Sorting fact from fiction on Romney and RI’s Medicaid waiverOctober 24th, 2012 at 3:10 pm by Ted Nesi under Nesi's Notes, On the Main Site
Echoing a frequent talking point from conservatives, Romney pointed to the Medicaid waiver that the outgoing Bush administration granted Governor Carcieri in early 2009 to explain why he wants to give states more control over the program.
“States like Arizona, Rhode Island have taken these, these Medicaid dollars, [and] have shown they can run these programs more cost-effectively,” the former Massachusetts governor said.
As the chart at right shows, Rhode Island has one of the most expensive Medicaid programs in the country, which partly explains why local policymakers have been so intent on finding ways to curb its costs. Yet the impact of the waiver remains in dispute nearly four years after it was approved.
Romney’s comments have led to a flurry of fact-checking, particularly from liberals who oppose Republican proposals to block grant Medicaid. Politico’s Jason Millman weighed in Wednesday with a story questioning Romney’s claims (emphasis mine):
The Romney Medicaid plan would cap the growth of the program’s spending to the consumer price index plus 1 percent and essentially give states a lump sum to spend as they see fit. The Rhode Island and Arizona Medicaid programs, while enjoying more flexibility, are still backstopped by the federal government. …
In the case of Rhode Island, the Global Waiver it obtained in 2009 wasn’t intended to control costs, as a Lewin Group report commissioned by the state explained last December. “The Global Waiver is not a block grant meant to control costs but a demonstration aimed to improve health care quality built on the core foundation of shared state and federal costs,” the report said. …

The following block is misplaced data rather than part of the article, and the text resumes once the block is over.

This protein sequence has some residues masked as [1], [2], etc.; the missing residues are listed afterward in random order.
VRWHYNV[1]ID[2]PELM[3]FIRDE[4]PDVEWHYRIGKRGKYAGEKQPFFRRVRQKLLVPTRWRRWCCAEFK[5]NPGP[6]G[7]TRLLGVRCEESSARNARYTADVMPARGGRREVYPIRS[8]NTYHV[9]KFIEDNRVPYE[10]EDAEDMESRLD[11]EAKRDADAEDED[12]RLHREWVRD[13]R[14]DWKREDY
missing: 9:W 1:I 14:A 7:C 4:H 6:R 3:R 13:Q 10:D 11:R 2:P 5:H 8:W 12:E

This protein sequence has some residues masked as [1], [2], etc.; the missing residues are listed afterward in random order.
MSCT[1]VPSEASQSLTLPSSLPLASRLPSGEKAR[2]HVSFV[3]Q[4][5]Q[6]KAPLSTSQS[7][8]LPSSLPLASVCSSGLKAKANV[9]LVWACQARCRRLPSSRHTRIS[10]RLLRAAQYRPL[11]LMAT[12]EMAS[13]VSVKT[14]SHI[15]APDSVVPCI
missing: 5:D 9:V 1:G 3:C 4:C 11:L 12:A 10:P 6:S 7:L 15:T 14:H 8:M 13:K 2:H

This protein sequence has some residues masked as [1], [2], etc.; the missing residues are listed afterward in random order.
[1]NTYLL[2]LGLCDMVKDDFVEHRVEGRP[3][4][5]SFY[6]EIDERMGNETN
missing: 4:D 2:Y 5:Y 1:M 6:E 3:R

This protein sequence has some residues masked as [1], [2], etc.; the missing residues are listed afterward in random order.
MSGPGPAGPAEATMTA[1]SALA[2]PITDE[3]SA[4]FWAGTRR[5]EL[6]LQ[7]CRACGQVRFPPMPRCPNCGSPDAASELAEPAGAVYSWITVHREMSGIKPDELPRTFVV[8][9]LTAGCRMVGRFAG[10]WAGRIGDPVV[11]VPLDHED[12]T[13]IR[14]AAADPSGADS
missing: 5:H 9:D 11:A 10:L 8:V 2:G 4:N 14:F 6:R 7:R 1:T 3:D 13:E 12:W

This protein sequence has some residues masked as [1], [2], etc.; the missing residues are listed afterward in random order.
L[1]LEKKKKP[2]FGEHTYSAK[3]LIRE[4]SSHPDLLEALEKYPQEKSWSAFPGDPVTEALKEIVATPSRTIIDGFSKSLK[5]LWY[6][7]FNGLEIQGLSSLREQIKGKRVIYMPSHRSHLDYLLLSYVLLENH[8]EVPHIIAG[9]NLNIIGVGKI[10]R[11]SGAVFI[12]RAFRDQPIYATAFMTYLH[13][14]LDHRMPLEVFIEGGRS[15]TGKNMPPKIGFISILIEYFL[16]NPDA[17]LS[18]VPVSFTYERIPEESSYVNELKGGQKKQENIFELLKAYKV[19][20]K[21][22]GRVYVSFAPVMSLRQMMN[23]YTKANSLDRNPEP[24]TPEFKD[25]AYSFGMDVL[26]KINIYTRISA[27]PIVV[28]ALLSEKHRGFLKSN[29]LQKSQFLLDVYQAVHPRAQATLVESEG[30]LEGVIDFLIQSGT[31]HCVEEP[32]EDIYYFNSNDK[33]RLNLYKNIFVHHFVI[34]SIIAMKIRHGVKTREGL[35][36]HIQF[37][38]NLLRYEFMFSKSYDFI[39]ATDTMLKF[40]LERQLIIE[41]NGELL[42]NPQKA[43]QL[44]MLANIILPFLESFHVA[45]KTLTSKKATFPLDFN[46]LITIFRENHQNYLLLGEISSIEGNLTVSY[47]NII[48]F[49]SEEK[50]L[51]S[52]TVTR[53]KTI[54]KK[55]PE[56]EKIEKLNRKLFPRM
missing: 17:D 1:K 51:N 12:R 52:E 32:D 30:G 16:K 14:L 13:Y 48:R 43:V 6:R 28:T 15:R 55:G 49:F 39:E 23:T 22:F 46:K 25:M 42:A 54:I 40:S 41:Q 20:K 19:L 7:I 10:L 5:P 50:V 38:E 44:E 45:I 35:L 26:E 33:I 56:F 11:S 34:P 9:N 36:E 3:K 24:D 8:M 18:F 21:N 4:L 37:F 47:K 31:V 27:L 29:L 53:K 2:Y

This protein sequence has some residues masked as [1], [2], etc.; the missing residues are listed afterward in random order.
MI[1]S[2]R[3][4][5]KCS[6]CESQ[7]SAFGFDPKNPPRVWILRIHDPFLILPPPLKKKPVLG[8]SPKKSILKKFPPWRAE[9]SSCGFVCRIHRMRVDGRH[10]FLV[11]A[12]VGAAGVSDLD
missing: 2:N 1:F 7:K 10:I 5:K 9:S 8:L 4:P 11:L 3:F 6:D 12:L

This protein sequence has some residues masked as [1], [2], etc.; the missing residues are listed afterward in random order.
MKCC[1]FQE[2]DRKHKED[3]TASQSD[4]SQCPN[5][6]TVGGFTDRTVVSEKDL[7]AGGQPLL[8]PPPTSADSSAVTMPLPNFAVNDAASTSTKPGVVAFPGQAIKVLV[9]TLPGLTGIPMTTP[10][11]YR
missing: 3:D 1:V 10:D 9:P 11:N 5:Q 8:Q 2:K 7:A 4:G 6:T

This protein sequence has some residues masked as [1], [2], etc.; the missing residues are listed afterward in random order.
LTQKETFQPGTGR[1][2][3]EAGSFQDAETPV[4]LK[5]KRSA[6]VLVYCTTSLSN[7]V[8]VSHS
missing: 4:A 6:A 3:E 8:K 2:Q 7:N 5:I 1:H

The Lewin report said it was too early to assess the full impact, but it did find the Global Waiver had saved about $23 million in the first three years — well short of the $100 million in savings predicted when President George W. Bush’s administration approved the waiver.
Health and Human Services Secretary Steven Costantino gave a mixed verdict last year. “I think many of the things we could’ve done without the waiver,” he told McClatchy. “The more important question is, would we have done it?”
To get the case for the Medicaid waiver’s importance, read the Ocean State Current’s Justin Katz, who highlights a key piece of context – the waiver went into effect in January 2009, when the economy was in a tailspin. Within a month that led President Obama to sign the stimulus law, which had a significant impact on Medicaid spending in every state, including Rhode Island. The months after the Medicaid waiver went into effect were not a normal policymaking period.
To get the case against the waiver as a national model for block grants, read the Center on Budget and Policy Priorities’ Jesse Cross-Call and Judith Solomon’s March 2011 study and their March 2012 follow-up. For a shorter summary, try Cross-Call’s new blog post: “The Truth Behind Rhode Island’s Medicaid Waiver.”
(chart: Center on Budget and Policy Priorities)
Tags: center on budget and policy priorities, federal government, health, health care, jesse cross-call, judith solomon, justin katz, mcclatchy, medicaid, ocean state current, state government, steve costantino